Not to be boxed in, to be able to transcend boundaries: for an artist, it’s essential.
Also applies to kitties.
When my son asked if I could take in a homeless cat, I paused because I didn’t have familiarity with cats. In addition, she was pregnant. I had no idea what would be involved in looking after this animal and her perspective brood.
I needn’t have worried. Mamma cat did everything right, giving birth and taking care of her seven kittens. Our reward for taking her in . . .
We kept Momma cat and Sweetie Bumpkins (on the left), and we were lucky to find good homes for the other kittens.
Transference is a phenomenon in psychoanalysis characterized by unconscious redirection of feelings from one person to another, according to Wikipedia. David W. Bernstein formulated one theory of transference identified as, Abusive Multiple Transference, “in which abusers not only transfer negative feelings directed towards their former abusers to their own victims, but also transfer the power and dominance of the former abusers to themselves.”
I always understood transference as being a human emotion until I observed my cat’s behavior in response to a neighborhood feline who visits our house regularly. This friendly, cute kitty immediately causes an upheaval within our peaceful two-cat home. Sylvia is the mother cat to Sweetie Bumpkins, and they usually get along quite well, although Sylvia is dominant. So when “Bad Kitty,” the nickname we’ve given the outside cat, stops by, Sylvia begins hissing and meowing and races from window to window to follow Bad Kitty’s movements around the outside of the house. Sometimes Bad Kitty just lays down on the patio, tail swishing back and forth as if to taunt Sylvia. The whole experience comes to a crisis when Sweetie Bumpkins walks into the altercation. Sylvia goes after her with a vengeance with the accompanying yeowls and growls and fur flying. Sweetie Bumpkins runs for her life finding a hiding place safely upstairs under a bed.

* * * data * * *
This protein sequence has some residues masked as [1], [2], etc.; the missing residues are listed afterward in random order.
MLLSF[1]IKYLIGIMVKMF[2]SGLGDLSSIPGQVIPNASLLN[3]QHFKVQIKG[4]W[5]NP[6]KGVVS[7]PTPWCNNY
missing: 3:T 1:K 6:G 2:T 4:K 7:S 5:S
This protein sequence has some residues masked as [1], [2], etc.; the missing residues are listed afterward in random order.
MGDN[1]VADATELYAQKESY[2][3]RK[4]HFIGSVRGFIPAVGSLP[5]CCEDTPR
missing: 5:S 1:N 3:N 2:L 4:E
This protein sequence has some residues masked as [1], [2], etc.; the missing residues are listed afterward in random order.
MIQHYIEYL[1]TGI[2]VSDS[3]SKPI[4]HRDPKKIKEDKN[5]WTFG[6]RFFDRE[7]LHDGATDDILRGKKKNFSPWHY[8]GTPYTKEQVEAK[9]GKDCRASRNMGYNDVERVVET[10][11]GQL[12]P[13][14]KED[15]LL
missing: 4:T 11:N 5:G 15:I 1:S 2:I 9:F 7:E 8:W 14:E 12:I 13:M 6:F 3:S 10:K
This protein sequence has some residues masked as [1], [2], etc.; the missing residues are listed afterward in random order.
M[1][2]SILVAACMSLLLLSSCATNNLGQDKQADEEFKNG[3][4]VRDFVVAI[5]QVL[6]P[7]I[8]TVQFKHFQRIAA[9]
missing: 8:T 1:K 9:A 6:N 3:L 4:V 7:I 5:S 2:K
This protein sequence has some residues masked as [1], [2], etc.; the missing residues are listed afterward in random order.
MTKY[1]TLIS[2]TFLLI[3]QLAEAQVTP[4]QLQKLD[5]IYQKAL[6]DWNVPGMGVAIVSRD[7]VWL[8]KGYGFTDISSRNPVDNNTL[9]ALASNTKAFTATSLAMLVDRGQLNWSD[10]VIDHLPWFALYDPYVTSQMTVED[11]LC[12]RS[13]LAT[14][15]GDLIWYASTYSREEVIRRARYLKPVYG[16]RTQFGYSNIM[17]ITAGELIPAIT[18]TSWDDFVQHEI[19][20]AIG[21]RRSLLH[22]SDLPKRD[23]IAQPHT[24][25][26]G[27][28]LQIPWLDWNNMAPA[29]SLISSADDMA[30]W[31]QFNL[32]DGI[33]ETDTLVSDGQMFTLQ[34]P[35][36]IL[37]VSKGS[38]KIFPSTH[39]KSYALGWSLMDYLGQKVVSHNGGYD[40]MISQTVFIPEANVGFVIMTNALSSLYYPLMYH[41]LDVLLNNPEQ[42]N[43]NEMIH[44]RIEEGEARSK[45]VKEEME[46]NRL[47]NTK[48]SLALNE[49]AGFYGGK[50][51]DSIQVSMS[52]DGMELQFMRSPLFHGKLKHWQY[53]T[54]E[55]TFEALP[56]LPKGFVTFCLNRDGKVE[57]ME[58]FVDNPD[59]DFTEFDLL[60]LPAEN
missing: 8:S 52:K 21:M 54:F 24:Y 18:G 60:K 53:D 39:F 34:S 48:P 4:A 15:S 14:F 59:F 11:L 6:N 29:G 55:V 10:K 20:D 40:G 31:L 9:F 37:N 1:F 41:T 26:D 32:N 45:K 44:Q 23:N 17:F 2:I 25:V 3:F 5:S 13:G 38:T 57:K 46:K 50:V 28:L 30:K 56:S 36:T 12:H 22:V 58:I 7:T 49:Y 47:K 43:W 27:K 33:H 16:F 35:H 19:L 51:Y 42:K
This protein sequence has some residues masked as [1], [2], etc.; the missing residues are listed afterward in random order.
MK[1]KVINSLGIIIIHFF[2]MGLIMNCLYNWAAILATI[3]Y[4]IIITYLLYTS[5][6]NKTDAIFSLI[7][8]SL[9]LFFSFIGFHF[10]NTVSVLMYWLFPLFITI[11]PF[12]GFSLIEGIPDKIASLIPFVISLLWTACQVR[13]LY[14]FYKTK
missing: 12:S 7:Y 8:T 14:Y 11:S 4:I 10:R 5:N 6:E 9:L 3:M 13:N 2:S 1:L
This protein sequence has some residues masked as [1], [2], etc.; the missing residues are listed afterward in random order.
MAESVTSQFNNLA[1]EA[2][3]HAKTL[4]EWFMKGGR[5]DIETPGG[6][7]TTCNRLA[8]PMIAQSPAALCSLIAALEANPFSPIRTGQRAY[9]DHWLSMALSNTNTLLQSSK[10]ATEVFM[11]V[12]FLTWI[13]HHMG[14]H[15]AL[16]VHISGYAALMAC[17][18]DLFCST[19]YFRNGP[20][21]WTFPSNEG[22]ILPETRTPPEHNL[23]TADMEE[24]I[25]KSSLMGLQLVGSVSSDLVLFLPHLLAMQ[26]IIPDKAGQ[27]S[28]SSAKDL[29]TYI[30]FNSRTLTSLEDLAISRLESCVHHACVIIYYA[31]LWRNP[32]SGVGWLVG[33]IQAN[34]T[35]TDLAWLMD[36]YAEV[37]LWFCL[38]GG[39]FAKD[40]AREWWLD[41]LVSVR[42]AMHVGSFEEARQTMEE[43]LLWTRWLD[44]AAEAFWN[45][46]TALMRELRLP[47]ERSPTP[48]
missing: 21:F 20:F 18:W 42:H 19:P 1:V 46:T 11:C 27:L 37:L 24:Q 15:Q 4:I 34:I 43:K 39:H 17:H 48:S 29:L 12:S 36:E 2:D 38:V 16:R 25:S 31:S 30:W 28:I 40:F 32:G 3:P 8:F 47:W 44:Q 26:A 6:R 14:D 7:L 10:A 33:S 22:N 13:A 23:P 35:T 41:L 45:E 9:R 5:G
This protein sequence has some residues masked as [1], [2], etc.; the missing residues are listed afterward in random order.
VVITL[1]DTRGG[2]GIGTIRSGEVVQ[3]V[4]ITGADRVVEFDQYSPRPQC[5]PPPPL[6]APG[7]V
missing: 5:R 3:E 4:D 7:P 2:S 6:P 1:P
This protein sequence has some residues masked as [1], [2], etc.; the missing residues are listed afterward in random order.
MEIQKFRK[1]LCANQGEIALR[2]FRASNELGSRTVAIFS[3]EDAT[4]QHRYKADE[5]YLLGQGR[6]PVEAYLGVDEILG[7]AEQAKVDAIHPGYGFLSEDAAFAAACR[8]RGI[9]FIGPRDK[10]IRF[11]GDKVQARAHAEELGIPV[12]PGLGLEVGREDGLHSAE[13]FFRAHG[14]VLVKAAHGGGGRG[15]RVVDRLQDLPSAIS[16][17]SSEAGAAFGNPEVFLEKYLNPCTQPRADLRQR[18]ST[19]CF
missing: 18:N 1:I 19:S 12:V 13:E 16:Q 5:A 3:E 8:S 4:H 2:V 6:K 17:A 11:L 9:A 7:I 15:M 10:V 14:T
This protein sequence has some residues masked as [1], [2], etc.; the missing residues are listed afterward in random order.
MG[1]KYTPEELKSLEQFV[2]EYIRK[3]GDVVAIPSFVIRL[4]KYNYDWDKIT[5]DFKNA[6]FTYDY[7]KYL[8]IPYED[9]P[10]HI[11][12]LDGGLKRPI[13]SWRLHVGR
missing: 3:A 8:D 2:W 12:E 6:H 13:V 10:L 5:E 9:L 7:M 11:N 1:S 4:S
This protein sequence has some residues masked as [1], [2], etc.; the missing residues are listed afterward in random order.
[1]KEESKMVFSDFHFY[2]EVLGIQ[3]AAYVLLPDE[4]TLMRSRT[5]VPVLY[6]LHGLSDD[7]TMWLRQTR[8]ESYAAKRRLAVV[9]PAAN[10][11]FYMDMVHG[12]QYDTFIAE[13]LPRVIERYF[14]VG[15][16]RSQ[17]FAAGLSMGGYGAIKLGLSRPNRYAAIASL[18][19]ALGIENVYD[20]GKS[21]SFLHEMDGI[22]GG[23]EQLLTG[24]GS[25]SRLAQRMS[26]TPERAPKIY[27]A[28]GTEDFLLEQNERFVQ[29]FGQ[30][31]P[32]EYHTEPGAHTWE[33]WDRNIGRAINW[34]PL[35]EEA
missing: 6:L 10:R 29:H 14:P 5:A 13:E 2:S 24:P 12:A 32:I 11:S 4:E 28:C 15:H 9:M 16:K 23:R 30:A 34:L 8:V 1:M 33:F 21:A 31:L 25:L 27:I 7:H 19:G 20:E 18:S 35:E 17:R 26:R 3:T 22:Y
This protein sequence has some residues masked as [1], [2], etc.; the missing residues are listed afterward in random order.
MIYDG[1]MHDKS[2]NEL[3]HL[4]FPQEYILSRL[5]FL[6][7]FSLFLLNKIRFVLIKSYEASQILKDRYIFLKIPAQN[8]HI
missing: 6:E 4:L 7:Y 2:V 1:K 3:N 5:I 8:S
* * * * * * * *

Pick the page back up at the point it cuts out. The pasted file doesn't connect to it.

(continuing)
What occurred to me is that we share some very basic behavior with our cats. Cats and humans are very much separated on their evolutionary lines, and yet in this way, we share the same behavior pattern of taking out our negative emotions on some innocent party, even one who is close to us. Of course, we as humans can become aware of this behavior and change it. But is transference so basic, so ingrained, so part of the wiring in our brain that most of the time, are we unaware of this mind set–say, road rage, corporal punishment, the Tea Party? Perhaps transference occurs at almost every level of our interactions with others.
The kitties have demonstrated that this response is an evolutionary device. My personal theory is that transference is a scapegoat mechanism that has evolved to create a release. Neither the kitties nor us can sustain the tension and emotional upheaval within, and nature has provided this release. The question remains whether humans can access these traumas and then change our behavior to relieve the pressures in a socially and ethnically responsible way. The answer is neither black nor white.